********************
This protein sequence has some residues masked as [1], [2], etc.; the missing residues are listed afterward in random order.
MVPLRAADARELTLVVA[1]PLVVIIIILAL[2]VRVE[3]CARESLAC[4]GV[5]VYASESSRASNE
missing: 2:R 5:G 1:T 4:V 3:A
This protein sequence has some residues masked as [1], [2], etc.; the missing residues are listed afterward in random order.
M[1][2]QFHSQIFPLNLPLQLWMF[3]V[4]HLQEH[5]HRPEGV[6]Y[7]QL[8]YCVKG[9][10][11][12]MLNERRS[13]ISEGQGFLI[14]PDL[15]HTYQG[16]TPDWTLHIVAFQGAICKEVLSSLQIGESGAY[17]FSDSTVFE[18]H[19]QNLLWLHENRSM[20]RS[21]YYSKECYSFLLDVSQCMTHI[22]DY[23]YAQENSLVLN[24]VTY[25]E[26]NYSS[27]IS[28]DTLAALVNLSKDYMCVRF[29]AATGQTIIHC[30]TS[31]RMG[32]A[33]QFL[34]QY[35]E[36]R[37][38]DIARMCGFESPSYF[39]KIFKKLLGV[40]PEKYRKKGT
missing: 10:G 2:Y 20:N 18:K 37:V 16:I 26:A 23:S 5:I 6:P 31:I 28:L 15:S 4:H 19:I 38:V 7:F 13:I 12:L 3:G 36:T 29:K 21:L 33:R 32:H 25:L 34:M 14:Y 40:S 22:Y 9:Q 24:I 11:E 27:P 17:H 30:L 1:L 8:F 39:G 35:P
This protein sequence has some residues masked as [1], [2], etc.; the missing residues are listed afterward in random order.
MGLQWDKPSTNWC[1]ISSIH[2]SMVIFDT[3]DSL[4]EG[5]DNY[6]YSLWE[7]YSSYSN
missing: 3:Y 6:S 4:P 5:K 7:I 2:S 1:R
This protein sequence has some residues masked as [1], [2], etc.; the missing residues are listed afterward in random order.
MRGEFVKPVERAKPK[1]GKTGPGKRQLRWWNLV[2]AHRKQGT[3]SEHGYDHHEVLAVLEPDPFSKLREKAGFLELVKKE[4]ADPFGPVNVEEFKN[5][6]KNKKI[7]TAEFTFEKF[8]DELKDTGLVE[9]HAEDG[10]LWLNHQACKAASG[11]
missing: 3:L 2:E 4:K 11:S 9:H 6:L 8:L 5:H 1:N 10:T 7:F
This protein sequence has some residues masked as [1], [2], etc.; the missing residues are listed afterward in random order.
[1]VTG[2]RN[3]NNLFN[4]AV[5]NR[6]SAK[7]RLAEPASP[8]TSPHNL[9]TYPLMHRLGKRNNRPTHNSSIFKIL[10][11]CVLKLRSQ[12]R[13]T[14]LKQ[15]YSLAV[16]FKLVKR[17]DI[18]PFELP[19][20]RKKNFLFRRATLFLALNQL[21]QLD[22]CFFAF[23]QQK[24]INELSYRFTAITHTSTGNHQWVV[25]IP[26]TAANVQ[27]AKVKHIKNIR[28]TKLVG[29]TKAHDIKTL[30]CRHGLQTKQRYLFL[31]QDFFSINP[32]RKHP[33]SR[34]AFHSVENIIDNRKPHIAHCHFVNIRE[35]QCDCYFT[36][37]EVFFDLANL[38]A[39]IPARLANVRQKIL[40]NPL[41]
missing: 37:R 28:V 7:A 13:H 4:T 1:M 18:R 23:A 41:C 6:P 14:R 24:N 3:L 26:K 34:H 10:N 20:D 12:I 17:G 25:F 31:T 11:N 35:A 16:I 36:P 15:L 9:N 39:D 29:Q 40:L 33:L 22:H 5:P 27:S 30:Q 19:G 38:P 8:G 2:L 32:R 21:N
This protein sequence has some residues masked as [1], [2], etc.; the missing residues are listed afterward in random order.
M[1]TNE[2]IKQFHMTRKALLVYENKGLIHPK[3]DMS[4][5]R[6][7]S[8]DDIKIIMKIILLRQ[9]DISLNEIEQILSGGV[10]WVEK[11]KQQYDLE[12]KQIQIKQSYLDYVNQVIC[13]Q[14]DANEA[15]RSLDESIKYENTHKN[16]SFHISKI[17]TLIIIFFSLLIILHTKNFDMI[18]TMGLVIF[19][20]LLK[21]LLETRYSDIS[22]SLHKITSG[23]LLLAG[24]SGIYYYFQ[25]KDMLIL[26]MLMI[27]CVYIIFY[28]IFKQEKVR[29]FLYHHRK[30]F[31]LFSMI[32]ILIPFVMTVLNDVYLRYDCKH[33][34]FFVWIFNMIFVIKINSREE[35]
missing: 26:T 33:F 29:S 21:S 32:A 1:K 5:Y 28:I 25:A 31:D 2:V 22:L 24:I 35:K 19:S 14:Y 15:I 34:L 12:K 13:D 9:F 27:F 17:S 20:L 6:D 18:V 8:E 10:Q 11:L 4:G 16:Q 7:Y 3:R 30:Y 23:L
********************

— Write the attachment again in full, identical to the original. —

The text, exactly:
This protein sequence has some residues masked as [1], [2], etc.; the missing residues are listed afterward in random order.
MVPLRAADARELTLVVA[1]PLVVIIIILAL[2]VRVE[3]CARESLAC[4]GV[5]VYASESSRASNE
missing: 2:R 5:G 1:T 4:V 3:A
This protein sequence has some residues masked as [1], [2], etc.; the missing residues are listed afterward in random order.
M[1][2]QFHSQIFPLNLPLQLWMF[3]V[4]HLQEH[5]HRPEGV[6]Y[7]QL[8]YCVKG[9][10][11][12]MLNERRS[13]ISEGQGFLI[14]PDL[15]HTYQG[16]TPDWTLHIVAFQGAICKEVLSSLQIGESGAY[17]FSDSTVFE[18]H[19]QNLLWLHENRSM[20]RS[21]YYSKECYSFLLDVSQCMTHI[22]DY[23]YAQENSLVLN[24]VTY[25]E[26]NYSS[27]IS[28]DTLAALVNLSKDYMCVRF[29]AATGQTIIHC[30]TS[31]RMG[32]A[33]QFL[34]QY[35]E[36]R[37][38]DIARMCGFESPSYF[39]KIFKKLLGV[40]PEKYRKKGT
missing: 10:G 2:Y 20:N 18:K 37:V 16:I 26:A 23:S 5:I 6:P 31:I 28:L 15:S 4:H 19:I 38:V 7:F 13:I 12:L 3:G 36:T 29:K 21:L 33:R 32:H 25:L 34:M 14:Y 40:S 22:Y 9:Q 24:I 11:E 27:P 17:H 30:L 1:L 8:F 39:G 35:P
This protein sequence has some residues masked as [1], [2], etc.; the missing residues are listed afterward in random order.
MGLQWDKPSTNWC[1]ISSIH[2]SMVIFDT[3]DSL[4]EG[5]DNY[6]YSLWE[7]YSSYSN
missing: 3:Y 6:S 4:P 5:K 7:I 2:S 1:R
This protein sequence has some residues masked as [1], [2], etc.; the missing residues are listed afterward in random order.
MRGEFVKPVERAKPK[1]GKTGPGKRQLRWWNLV[2]AHRKQGT[3]SEHGYDHHEVLAVLEPDPFSKLREKAGFLELVKKE[4]ADPFGPVNVEEFKN[5][6]KNKKI[7]TAEFTFEKF[8]DELKDTGLVE[9]HAEDG[10]LWLNHQACKAASG[11]
missing: 3:L 2:E 4:K 11:S 9:H 6:L 8:L 5:H 1:N 10:T 7:F
This protein sequence has some residues masked as [1], [2], etc.; the missing residues are listed afterward in random order.
[1]VTG[2]RN[3]NNLFN[4]AV[5]NR[6]SAK[7]RLAEPASP[8]TSPHNL[9]TYPLMHRLGKRNNRPTHNSSIFKIL[10][11]CVLKLRSQ[12]R[13]T[14]LKQ[15]YSLAV[16]FKLVKR[17]DI[18]PFELP[19][20]RKKNFLFRRATLFLALNQL[21]QLD[22]CFFAF[23]QQK[24]INELSYRFTAITHTSTGNHQWVV[25]IP[26]TAANVQ[27]AKVKHIKNIR[28]TKLVG[29]TKAHDIKTL[30]CRHGLQTKQRYLFL[31]QDFFSINP[32]RKHP[33]SR[34]AFHSVENIIDNRKPHIAHCHFVNIRE[35]QCDCYFT[36][37]EVFFDLANL[38]A[39]IPARLANVRQKIL[40]NPL[41]
missing: 37:R 28:V 7:A 13:H 4:T 1:M 18:R 23:A 41:C 6:P 14:R 24:N 3:L 26:K 34:H 10:N 20:D 12:I 17:G 25:F 31:T 11:N 35:A 16:I 36:P 15:L 9:N 39:D 29:Q 40:L 33:L 22:H 5:P 27:S 30:Q 19:G 38:P 8:G 2:L 32:R 21:N
This protein sequence has some residues masked as [1], [2], etc.; the missing residues are listed afterward in random order.
M[1]TNE[2]IKQFHMTRKALLVYENKGLIHPK[3]DMS[4][5]R[6][7]S[8]DDIKIIMKIILLRQ[9]DISLNEIEQILSGGV[10]WVEK[11]KQQYDLE[12]KQIQIKQSYLDYVNQVIC[13]Q[14]DANEA[15]RSLDESIKYENTHKN[16]SFHISKI[17]TLIIIFFSLLIILHTKNFDMI[18]TMGLVIF[19][20]LLK[21]LLETRYSDIS[22]SLHKITSG[23]LLLAG[24]SGIYYYFQ[25]KDMLIL[26]MLMI[27]CVYIIFY[28]IFKQEKVR[29]FLYHHRK[30]F[31]LFSMI[32]ILIPFVMTVLNDVYLRYDCKH[33][34]FFVWIFNMIFVIKINSREE[35]
missing: 26:T 33:F 29:S 21:S 32:A 1:K 5:Y 28:I 25:A 31:D 2:V 22:L 24:I 35:K 19:S 14:Y 15:I 34:L 12:K 13:D 9:F 27:F 17:S 20:L 6:D 18:V 8:E 10:Q 11:L 4:G 16:Q 7:Y 3:R 30:Y 23:L